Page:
This format slightly takes the publishing sheen off the book – there is some repetition (which would not have been evident in the individual articles), and the organization of the articles are commendable, but not perfect.

Having said this, there is a LOT of good stuff in the book, of a practical, common sense nature – particularly for parents with young children. This is not a book for adults with ASD/AS (there are only a few pages devoted to college/workforce aged people).

I certainly would recommend this book to parents with young children in the spectrum.

4 stars.

Review: Thinking in Pictures by Temple Grandin

I have a major interest in Temple Grandin, and books on Autism/Asperger’s, because I have a 5 year old daughter with Asperger’s. Nevertheless, Thinking in Pictures is a well written book without that bias.

This book is NOT about Temple’s life – you need to read Emergence to get the story, and it is well worth reading, but ten years later Temple’s writing style has improved amazingly. I keep thinking that the movie on Temple’s life would have had more influence from Emergence than Thinking in Pictures, but this book has all the publicity associated with it – go figure.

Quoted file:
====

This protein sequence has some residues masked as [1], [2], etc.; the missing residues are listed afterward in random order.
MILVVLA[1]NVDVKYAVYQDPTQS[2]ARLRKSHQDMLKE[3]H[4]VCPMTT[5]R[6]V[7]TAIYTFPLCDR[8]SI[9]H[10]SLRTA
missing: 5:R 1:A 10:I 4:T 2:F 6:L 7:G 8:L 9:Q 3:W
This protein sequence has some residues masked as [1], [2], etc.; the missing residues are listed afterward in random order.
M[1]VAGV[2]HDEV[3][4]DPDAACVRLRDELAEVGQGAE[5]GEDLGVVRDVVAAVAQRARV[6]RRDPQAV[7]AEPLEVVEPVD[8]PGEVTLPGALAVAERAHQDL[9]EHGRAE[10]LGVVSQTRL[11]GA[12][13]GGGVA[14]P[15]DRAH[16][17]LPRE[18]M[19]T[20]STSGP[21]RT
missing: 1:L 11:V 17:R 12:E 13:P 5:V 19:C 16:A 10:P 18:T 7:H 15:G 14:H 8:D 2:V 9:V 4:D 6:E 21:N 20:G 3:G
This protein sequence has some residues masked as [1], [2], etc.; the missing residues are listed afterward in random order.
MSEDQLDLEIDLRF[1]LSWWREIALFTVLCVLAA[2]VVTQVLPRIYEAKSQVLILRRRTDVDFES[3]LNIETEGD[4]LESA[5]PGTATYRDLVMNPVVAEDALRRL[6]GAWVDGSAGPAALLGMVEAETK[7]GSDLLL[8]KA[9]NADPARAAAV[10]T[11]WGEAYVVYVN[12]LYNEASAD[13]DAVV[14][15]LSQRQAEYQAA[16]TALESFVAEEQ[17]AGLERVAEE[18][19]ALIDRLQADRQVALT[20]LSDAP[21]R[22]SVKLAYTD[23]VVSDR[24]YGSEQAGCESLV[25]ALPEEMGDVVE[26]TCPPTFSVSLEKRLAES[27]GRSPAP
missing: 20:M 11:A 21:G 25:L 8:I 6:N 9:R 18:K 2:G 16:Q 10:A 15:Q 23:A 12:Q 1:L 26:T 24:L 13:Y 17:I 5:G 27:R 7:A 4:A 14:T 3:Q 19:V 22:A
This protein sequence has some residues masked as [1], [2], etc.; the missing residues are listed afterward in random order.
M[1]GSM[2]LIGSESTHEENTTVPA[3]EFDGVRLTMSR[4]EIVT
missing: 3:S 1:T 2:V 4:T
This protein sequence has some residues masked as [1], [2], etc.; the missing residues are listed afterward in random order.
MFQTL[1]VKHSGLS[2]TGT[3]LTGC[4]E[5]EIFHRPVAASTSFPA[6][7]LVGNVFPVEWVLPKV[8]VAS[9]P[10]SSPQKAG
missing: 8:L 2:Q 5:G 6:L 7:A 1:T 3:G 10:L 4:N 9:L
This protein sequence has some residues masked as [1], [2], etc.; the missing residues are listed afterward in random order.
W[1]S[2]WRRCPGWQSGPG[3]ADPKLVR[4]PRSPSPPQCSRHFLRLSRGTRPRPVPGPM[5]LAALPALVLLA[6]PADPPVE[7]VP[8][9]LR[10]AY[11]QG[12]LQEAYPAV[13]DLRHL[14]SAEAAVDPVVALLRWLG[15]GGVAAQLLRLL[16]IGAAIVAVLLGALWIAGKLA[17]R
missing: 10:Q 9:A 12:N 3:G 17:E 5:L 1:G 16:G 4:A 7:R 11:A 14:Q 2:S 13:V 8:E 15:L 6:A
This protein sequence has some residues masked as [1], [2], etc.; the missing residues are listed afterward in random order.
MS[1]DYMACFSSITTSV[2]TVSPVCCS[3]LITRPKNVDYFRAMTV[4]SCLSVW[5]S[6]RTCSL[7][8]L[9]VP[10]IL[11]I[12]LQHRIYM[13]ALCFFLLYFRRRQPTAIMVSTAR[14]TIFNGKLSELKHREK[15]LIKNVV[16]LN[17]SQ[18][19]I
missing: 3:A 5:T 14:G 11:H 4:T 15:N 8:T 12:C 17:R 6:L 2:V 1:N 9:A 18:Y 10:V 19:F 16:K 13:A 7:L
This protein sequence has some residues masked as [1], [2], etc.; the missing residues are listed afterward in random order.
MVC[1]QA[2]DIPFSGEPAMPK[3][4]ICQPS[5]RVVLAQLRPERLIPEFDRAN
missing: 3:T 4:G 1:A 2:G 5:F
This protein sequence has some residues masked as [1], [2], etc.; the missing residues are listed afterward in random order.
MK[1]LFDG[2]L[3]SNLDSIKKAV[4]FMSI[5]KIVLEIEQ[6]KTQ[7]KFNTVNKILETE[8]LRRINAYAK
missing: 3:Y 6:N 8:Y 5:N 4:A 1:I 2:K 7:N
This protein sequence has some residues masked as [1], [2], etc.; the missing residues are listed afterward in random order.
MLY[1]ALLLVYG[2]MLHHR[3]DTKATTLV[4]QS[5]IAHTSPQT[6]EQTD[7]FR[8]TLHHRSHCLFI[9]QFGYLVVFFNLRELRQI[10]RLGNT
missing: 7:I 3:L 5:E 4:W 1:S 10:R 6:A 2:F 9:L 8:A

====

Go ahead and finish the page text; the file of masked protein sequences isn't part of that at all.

This book is in many ways technical – what it really is about is Grandin’s understanding of what autism is, and how autistic people deal with it, and how ‘normals’ should deal with it. It is well founded in latest findings in psychology, and has a fresh perspective in terms of Grandin’s immense experience in animal behavior. She does use examples drawn from her life, which does, in a way, provide a form of autobiography, but as stated above, it is not the point of this work of non-fiction.

I can honestly say that I have a more synthesized, cohesive understanding of my daughter’s condition reading this book, than all other books put together.

An excellent read, but if you are after an autobiography, you will be disappointed.

Five Stars.

New Year’s Resolutions

Well, I suppose I better get into the spirit. It is also a handy way of putting on record my goals (notably in writing).

So here it goes:

  1. Be a more tolerant dad. My daughter has Asperger’s Syndrome and, well, anyone who knows what I and my wife goes through, knows what I mean.
  2. Be a great dad and husband.